SEO - search engine optimization

SEO and the SEO Plugin Installed On Your Website

SEO stands for “Search Engine Optimization.” Fundamentally, SEO is the art and science of having your website be easily found by prospects and information-seekers who are using a search tool – like Google or Bing. The point of SEO is that you want to be as close to the top of the listings when somebody enters a search term that’s related to whatever your business or organization provides.

Your website was built by me using the WordPress platform. There are thousands of WP plugins available that help in building and maintaining your website, among many other reasons. All of these plugins can be accessed and configured from the WP dashboard, to which you have access.

Not long ago, there were numerous “SEO tricks” that one could use successfully to achieve high search engine rankings. For example, if you ran a pizzeria, putting the word “pizza” dozens – or even hundreds – of times in the copy of a web page might get you near the top. However, the search engine algorithms were tweaked to avoid this happening. So now, if a word or phrase appears too many times in a given page, it may actually go down in the rankings. In the end, there needs to be an appropriate density of that word or term within the copy of the page.

I’ll put the subject and discussion of web page keywords aside for the time being and get back to the subject of this post: The three other reasons why I’ve installed an SEO plugin on your website.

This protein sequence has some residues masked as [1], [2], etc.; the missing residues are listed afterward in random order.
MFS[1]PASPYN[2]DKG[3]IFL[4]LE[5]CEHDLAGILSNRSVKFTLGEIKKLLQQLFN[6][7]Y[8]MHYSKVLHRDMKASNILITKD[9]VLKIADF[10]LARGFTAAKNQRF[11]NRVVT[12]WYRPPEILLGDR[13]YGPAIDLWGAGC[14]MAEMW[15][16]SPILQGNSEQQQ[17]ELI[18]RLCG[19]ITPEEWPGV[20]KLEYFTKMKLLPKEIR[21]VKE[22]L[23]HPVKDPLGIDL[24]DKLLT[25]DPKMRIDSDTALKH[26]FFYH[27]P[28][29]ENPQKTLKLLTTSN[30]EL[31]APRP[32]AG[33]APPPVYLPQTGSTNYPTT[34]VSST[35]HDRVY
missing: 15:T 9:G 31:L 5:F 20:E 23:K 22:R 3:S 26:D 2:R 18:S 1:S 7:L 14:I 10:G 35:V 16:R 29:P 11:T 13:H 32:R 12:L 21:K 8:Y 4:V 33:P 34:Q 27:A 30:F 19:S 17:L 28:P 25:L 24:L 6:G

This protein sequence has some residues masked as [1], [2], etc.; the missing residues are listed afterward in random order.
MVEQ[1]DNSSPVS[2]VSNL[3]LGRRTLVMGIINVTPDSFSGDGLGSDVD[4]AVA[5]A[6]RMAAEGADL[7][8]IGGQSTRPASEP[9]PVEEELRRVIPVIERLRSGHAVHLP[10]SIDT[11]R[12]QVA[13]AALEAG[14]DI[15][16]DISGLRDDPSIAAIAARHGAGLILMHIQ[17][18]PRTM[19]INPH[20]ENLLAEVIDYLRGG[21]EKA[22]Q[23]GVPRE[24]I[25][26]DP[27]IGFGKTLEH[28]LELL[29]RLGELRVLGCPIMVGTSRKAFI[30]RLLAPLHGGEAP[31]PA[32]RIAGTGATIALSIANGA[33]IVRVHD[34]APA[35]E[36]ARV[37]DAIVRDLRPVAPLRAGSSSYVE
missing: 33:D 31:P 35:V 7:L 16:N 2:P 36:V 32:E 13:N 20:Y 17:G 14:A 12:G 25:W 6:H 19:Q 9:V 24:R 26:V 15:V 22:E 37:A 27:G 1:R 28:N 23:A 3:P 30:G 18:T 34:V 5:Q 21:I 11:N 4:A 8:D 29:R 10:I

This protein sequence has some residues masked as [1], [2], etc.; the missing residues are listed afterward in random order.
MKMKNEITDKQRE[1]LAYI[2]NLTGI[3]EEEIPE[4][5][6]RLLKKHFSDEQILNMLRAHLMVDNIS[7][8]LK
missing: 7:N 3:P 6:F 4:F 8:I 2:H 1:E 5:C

Using an SEO plugin gives you control of how a search engine looks at your website and how it represents it to the world. Most people don’t realize just how much control they actually have. Using this control properly will send considerably more searchers to your site – and isn’t that what you ultimately want?

Sitemap

An SEO plugin automatically generates an XML sitemap for your website. (Don’t worry what XML stands for.) This sitemap, which resides in a file on your website that’s logically named “sitemap.xml,” essentially tells Google or Bing, “Please look at these pages and index the information that’s on them.”

I will have set this up in the SEO plugin for you, so there’s no need for you to tinker with this aspect.

Metadata

Every page in your website can have metadata associated with it. Rather than explain metadata, it’s easier just to illustrate it…

When I search Google with the term “microphone reviews” I get these two entries as the top results:

google microphone search

Note that the website authors of the first-listed record did not exert any control on their home page’s metadata; they let Google decide what the metadata would be. Google failed miserably to adequately describe the purpose of this web page. The second-listed website did have its metadata edited by its authors. Now, which one looks more inviting and compelling? You’ve got about 150 characters to describe and pitch your page to the world and what you want displayed here – and what you have total control over – is going to decide whether people move forward by clicking the link, or moving on elsewhere.

No Index

The sitemap tells the search engines what pages are important on your website. The “no index” directives tell the search engine what not to consider when indexing the site. It’s telling Google or Bing that pages that are of certain types contain superfluous or meaningless information.

WordPress generates a few pages that it uses for its own purposes that have nothing to do with what the outside world wants from your website. These pages, in effect, should be overlooked by search engines and that’s what the XML sitemap will tell them.

These three aspects are significant if your website is going to be found. Trust Websmithian to ensure that all of them are properly enabled.

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